When you hear the word “xeriscaping,” does it evoke images in your mind of endless gravel, rocks, and cacti? Well, if you’re like most people, this is probably how you tend to view xeriscaping and it may seem less-than-appealing to you as your choice of landscaping. Don’t be too fast to rule it out of your list of landscaping options, though.
What Xeriscape Really Is
The truth is that xeriscaping doesn’t just equal rocks and cacti. In fact, the true definition of xeriscaping is landscaping with plants and vegetation that grow well in their local climate without requiring much more water than what the area receives in rainfall. In other words, xeriscaping doesn’t have to be ugly or look desolate! When done tastefully, it can actually be a huge cost-saving factor for homeowners, HOAs, and even entire municipalities while adding to the appearance of the community. A single-family home can use up to 60% of is water consumption for outdoor irrigation, so you can imagine how xeriscaping can cut down on you water usage (and cost!) quite dramatically.
Texas and Xeriscaping
Though it might be hard to believe with all of the record-setting rainfall and flooding that has come to the Lone Star state recently, Texas is still considered to be a very drought-prone state. That’s why just a few years ago the State of Texas passed a law that gives homeowners living in an HOA community more control over landscaping their yard with water-saving alternatives. If you live in Texas and are part of an HOA, here’s what this law means for you:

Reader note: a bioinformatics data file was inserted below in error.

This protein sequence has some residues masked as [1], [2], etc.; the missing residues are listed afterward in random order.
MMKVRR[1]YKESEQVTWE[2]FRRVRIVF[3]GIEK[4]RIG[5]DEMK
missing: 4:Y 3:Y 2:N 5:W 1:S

- HOAs can still enforce guidelines or require prior approval for xeriscaping, but they can’t “unreasonably restrict” your ability to conserve water with landscaping, if that’s what you choose to do. Typically your HOA management company will accept these requests.
- If you choose xeriscape options for your yard, your HOA cannot prohibit these choices (like water-conserving turf or drought-resistant landscaping) or force you to undo them.
- Your HOA’s governing documents can’t prevent you from installing water-efficient irrigation options like a drip system.
- You have the right to install a rainwater harvesting system, to compost vegetation, and to leave grass clippings uncollected on your lawn.
If you’ve warmed up to the idea of xeriscaping and live in an HOA community, this law works in your favor. But remember that it’s still always a good idea to check with your HOA management company or board member point-person first about any existing guidelines your community has in place about xeriscaping before making landscaping changes. In a future post we’ll talk more about xeriscaping in HOA communities, so check back soon!